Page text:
Broken Yolk

Broken Yolk
Play with your Food!

Friday, 18 February 2011

‘Sorry I passed out in your bed’ Cupcakes

Who cares about crumbs?

olive oil cupcakes with blackcurrant icing

Yes, once not long ago, I went to visit someone and ended up passed out in their bed. Not the most dignified position to be in, I’ll admit, and it was made somewhat worse by the fact that I’d just come from a gay festival, at my college in Oxford, called Queerfest wearing a neon tutu and a t-shirt saying “I love pussy”.  It was really very lucky that after the night’s festivities of drag queens and random inter-gender pulling I had even managed to end up in a friend’s bed at all. And waking up in the cold dawn light disorientated and surrounded by the gimpy pigeons, who only seem to come out in the early morning, and bemused rowers, is an experience I prefer to avoid.

But as is my firm and adamant belief, nothing says sorry like some good homemade food. Even if you did end up throwing up all over someone’s floor and not stirring from their bed for 48 hours.

Despite the embarrassment of its origins, this recipe has become one of my all time favourites. Bake it and you’ll see why; it’s moist, rich and fragrant from the zest, almond extract and olive oil. This cake is an interesting alternative to a standard sponge, gooey and moreish, with zingy blackcurrant icing to balance out the sweetness. Yum.

And I can say that this recipe officially got me off the hook. I was suddenly forgiven for all my indiscretions and even the two days I claimed the bed for. Result.

1 cup flour
1/2 cup ground almonds
1 tsp baking powder
1 tsp salt
3 large eggs
3/4 cup granulated sugar
1/2 cup olive oil
A dash of vanilla extract and almond extract. The zest of one orange and 1/2 a cup of its juice.
1. Preheat the oven to 180°F. Place your cupcake cases on a baking tray.
2. In a bowl mix together the flour, almond flour, baking powder and salt.
3. Crack the eggs into another bowl and whisk them to break up the yolks. Add the sugar to the bowl and whisk it for about 30 seconds. Add the olive oil and whisk until the mixture is lighter in color and has thickened, this should take about about 45 seconds. 
4. Then whisk in the extracts and zest, followed by the orange juice.
5. Combine the wet and dry ingredients and whisk until they are thoroughly combined; continue whisking until you have a smooth batter.
5. Pour the batter into the cupcake cases, and bake the cake for 15 to 20 minutes, until fully cooked and bouncy to the touch.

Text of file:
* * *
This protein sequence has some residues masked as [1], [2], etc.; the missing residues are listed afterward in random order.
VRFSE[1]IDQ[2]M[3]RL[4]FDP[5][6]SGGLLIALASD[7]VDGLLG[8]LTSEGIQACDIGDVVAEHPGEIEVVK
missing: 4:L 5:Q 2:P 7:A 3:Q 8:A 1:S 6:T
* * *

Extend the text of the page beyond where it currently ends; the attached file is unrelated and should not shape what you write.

6. To make the icing, blend fresh blackcurrant into a smooth puree and then cream with some butter and enough icing sugar to create the desired consistency. 

This cake smells good – and so do you after baking it! IFF in Paris have probably spent years trying to capture the floral notes that will be on your hands. This sensual quality makes very good if you’re serving it in bed, like I did.

Thursday, 17 February 2011

Lebanese House Tabouleh

The night after crashing a well lubricated party at Aqua, where I’d seen media types get drunk and sweatily fondle each other in an attempt to forget their lost dreams and daily data entry, I was lying in a pool of canapĂ© & champagne vomit (my own luckily) and felt something in the floors of my building. Not the usual post-apocalyptic rustlings, but the chaotic pulse of good house music. Needless to say I stirred the occupants of my room and went to investigate. In the basement, next to the laundry room, was a pool of strobe lights and a hub of people, one of my favourite sights. I moved onto the dance floor.

And if there’s one thing I can say about a two-day gyrating mess it’s that it builds up an appetite. After shaking my bones to some great beats, and being surprised by some sublimely good times, I pondered the usual equation [hunger = time to cook] and felt inspired to document the night a la mode.

This is the recipe inspired by my hazy memories of strange conversations with Lebanese bourgeois boys, muttering about burning tire mountains in an urban dessert, and a spattering of moments with most of Eastern Europe, all to the sound of the spinning decks.

It was time for a spot of cupboard raiding in several people’s rooms, during which time I found a couple of misshapen cigarettes and some suspect reading literature (never trust a pamphlet) as well as more edible treasure. I was lucky enough to come across some bulghar wheat, which was the perfect medium for this dish.


100g feta
150g  Bulghur Wheat
1 pomegranate
50g chopped walnuts
25g pistachios
40g chopped fresh mixed herbs (mint, flat-leaf parsley, coriander)
100g rocket
Olive oil, to taste
Lemon juice, to taste

      1.   Cook the bulghur wheat for 10-15 minutes or until al dente. Leave to drain.
2.    Roll the pomegranate on a chopping board and then slice in half. Remove the seeds from the pomegranate, and discard any bitter white pith.
3.     Place the feta and pomegranate in a large mixing bowl with the walnuts, pistachios, fresh herbs, rocket and the warm bulghur wheat. Season well and drizzle with olive oil and lemon juice to taste.

What I love about this recipe is that as you bite into the pomegranate, the seeds burst in your mouth in a tiny explosion of taste. This, along with the contrast between the nutty bulghur wheat and freshness and zingy flavors of the herbs and lemon, creates a riot of flavour in your mouth. Every particle of taste is like a note of music in an electro EP. 

If you know of any good Lebanese house music that you think could be paired with my recipe please let me know… any suggestions welcome!